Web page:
As in the past, Americans owe Jean-Claude Paye a debt of gratitude. From his position, as a sociologist in Brussels, he has proven that he can see what is happening in George Bush’s and Dick Cheney’s America, more clearly perhaps than many who live in the United States.…As Paye notes, there are two important aspects to the regime created by the Detainee Treatment Act of 2005 (DTA) and the Military Commissions Act of 2006 (MCA). The MCA recognizes a distinction between “enemy combatants” who are citizens of the United States and those who are aliens. Alien enemy combatants are, as Paye notes, subjected entirely to the regime of military commissions and denied access to civil courts except under limited circumstances. Citizen enemy combatants have access to civil courts, but find their rights constricted in other ways. The alien-citizen distinction in the MCA is a congressional response to the Supreme Court’s decision in Hamdan v. Rumsfeld, in which a five-justice majority held that the president did not have the power to strip citizens and aliens alike of their right of access to civil courts and to the writ of habeas corpus. The Court invited the president to return to Congress to validate his claims of power, and Congress obligingly did so, thus proving that there are few persons in the elected leadership willing to raise a voice against the imperial powers of which Paye writes.
“The law is a mask that the state puts on when it wants to commit some indecency upon the oppressed.” I put these words into the mouth of a character in my play “Haymarket: Whose Name the Few Still Say with Tears.” Jean-Claude Paye has once again done us a service by showing how those words can come true. In theory, the bourgeois democratic state, as defined in the American constitution, was to operate under two basic principles. The first of these was separation of powers. Legislative and executive action would be held to a standard of legality by the action of unelected and therefore presumably independent judges. The second principle, elaborated more fully in the Bill of Rights, is that certain invasions of individual personal liberty are forbidden, and that the judges will provide a remedy against those who commit such invasions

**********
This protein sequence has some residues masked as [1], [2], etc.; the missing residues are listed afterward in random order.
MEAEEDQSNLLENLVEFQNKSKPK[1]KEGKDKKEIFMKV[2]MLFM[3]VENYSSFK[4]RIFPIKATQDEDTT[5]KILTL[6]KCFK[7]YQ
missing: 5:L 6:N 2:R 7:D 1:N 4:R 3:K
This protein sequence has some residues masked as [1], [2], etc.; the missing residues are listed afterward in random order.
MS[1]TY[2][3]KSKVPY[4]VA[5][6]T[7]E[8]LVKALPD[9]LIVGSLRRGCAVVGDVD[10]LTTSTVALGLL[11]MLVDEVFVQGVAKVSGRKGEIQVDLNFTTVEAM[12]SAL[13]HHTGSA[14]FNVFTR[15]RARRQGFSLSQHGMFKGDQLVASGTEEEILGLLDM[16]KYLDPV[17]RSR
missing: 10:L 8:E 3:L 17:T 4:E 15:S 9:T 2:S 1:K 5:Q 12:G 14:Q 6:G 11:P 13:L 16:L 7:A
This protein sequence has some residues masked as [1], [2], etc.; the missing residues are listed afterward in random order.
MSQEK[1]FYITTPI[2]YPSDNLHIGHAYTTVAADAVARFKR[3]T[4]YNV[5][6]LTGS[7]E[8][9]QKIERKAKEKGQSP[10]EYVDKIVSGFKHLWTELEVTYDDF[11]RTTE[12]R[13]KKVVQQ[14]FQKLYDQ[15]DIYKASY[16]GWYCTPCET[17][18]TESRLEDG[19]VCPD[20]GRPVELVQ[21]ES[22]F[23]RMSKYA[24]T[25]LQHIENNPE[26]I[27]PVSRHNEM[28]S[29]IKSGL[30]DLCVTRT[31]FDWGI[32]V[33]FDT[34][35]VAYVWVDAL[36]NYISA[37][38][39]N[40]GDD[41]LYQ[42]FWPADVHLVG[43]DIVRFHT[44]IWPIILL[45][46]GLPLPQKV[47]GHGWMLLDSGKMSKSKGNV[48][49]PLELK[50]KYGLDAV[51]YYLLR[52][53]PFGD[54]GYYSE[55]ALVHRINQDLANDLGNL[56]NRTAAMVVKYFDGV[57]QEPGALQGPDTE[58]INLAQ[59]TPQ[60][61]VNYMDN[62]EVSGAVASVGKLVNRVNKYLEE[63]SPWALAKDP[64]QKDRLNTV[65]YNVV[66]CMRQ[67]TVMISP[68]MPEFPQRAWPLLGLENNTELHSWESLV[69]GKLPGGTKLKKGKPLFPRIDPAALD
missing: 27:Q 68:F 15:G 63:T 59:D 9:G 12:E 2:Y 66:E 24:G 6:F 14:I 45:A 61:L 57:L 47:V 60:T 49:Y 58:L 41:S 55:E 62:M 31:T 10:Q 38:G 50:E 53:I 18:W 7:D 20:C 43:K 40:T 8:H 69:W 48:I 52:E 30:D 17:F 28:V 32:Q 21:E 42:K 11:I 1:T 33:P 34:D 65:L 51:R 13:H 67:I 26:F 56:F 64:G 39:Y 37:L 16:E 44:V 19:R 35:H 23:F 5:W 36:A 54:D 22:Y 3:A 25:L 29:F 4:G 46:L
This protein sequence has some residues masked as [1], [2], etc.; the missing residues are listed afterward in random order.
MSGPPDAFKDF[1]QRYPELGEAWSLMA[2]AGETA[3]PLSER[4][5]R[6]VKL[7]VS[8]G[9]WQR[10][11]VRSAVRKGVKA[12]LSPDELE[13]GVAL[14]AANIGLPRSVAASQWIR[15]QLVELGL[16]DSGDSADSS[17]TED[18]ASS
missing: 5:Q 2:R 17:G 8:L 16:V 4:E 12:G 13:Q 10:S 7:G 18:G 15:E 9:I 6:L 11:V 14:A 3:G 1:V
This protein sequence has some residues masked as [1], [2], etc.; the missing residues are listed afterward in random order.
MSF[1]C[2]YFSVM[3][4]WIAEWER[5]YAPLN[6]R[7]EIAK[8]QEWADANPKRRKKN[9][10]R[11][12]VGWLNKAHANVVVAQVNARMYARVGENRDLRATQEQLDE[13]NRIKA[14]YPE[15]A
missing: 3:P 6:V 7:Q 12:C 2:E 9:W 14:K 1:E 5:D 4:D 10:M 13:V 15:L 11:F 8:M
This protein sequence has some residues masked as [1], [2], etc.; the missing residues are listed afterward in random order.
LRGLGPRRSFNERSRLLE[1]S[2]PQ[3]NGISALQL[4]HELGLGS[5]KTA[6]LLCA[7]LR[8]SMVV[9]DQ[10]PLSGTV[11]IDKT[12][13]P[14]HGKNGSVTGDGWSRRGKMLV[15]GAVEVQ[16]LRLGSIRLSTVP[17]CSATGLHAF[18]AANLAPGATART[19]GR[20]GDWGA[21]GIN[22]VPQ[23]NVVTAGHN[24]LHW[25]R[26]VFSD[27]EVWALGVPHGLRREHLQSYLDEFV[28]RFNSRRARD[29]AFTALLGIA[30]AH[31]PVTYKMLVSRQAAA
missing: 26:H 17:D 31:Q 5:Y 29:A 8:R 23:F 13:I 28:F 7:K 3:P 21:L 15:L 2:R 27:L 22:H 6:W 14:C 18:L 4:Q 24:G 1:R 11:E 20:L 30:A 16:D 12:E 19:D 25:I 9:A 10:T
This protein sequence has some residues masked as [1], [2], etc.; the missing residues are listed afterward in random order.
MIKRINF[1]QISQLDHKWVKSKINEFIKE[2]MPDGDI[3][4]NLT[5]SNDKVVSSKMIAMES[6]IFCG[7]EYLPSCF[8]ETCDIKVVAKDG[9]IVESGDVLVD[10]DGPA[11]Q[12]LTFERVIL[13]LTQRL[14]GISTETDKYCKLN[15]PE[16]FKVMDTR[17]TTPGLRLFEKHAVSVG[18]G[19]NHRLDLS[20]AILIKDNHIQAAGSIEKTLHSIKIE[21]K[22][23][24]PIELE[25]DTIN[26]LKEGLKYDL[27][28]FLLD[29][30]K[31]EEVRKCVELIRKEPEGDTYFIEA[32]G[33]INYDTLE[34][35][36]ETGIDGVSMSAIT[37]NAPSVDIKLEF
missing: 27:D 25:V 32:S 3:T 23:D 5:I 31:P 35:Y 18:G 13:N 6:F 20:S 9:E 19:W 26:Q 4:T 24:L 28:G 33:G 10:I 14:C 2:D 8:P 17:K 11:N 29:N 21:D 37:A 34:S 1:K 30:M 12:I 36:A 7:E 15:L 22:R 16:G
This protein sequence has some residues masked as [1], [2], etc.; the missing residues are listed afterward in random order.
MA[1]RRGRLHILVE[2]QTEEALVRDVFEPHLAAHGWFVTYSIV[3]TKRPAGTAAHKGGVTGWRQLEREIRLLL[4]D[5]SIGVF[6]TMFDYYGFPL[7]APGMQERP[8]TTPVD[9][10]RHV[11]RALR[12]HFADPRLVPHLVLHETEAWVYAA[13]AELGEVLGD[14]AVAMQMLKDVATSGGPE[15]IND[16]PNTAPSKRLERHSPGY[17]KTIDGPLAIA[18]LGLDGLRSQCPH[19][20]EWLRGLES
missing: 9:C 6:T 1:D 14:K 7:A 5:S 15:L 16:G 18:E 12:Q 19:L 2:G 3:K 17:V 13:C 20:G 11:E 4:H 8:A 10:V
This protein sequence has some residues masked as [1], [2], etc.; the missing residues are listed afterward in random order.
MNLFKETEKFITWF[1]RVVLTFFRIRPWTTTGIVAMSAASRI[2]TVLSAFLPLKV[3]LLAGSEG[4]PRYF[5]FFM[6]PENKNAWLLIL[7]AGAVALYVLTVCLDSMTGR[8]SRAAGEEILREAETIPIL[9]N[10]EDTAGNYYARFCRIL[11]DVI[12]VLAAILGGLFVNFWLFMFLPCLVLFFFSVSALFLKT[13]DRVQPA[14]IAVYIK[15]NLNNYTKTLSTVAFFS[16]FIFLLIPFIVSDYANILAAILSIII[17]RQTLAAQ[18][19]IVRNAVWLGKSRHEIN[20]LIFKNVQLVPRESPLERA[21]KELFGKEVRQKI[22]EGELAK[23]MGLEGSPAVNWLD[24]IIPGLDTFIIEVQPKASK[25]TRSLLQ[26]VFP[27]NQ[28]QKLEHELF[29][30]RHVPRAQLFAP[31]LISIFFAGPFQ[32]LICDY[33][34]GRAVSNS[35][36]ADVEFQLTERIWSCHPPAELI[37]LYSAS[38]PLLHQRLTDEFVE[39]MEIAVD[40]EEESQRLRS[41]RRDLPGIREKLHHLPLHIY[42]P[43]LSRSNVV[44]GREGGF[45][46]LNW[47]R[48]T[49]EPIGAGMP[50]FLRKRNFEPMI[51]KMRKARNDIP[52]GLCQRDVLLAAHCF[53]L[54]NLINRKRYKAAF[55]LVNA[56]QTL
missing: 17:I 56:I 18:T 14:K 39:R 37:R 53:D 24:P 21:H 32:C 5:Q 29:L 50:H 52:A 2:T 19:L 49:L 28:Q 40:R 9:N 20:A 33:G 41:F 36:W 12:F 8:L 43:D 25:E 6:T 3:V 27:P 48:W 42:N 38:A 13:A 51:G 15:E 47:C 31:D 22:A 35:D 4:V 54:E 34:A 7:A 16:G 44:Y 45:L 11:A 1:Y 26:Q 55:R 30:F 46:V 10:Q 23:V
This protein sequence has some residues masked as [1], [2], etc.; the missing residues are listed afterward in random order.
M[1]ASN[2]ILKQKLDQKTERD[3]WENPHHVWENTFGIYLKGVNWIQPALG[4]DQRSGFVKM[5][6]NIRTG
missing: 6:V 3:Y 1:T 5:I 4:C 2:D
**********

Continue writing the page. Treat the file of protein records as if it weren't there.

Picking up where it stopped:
The title of a talk should arouse curiosity and even skepticism. The title must give the speaker enough leeway to change the content at will. After all, I chose this title with only a vague idea of what I might actually say. Oh, I knew then and know now the subjects I will discuss. I have studied, written and practiced about them for more than forty years
The idea of terror comes to our tradition in images of fear. As the Psalmist wrote:
Assume that Canada and the Western European countries have about the right number of people in jail. Assume that the social problem of crime is not terribly different in those countries than in the United States. Understand that our incarceration rate is five to eight times that of those other countries. If these assumptions, and this understanding, are even nearly valid, 80 percent of the people in American jails should not be there
Against a backdrop of seven hundred years of bourgeois struggle, eminent lawyer and educator, Michael E. Tigar, develops a Marxist theory of law and jurisprudence based upon the Western experience. This well-researched and documented study traces the role of law and lawyers in the European bourgeoisie's conquest of power-the first such history in the English language-and in the process, contradicts the analyses of such major figures as R.H. Tawney and Max Weber. Using a wide range of primary sources, Tigar demonstrates that the legal theory of the insurgent bourgeoisie predated the Protestant Reformation and was a major ideological ingredient of the bourgeois revolution.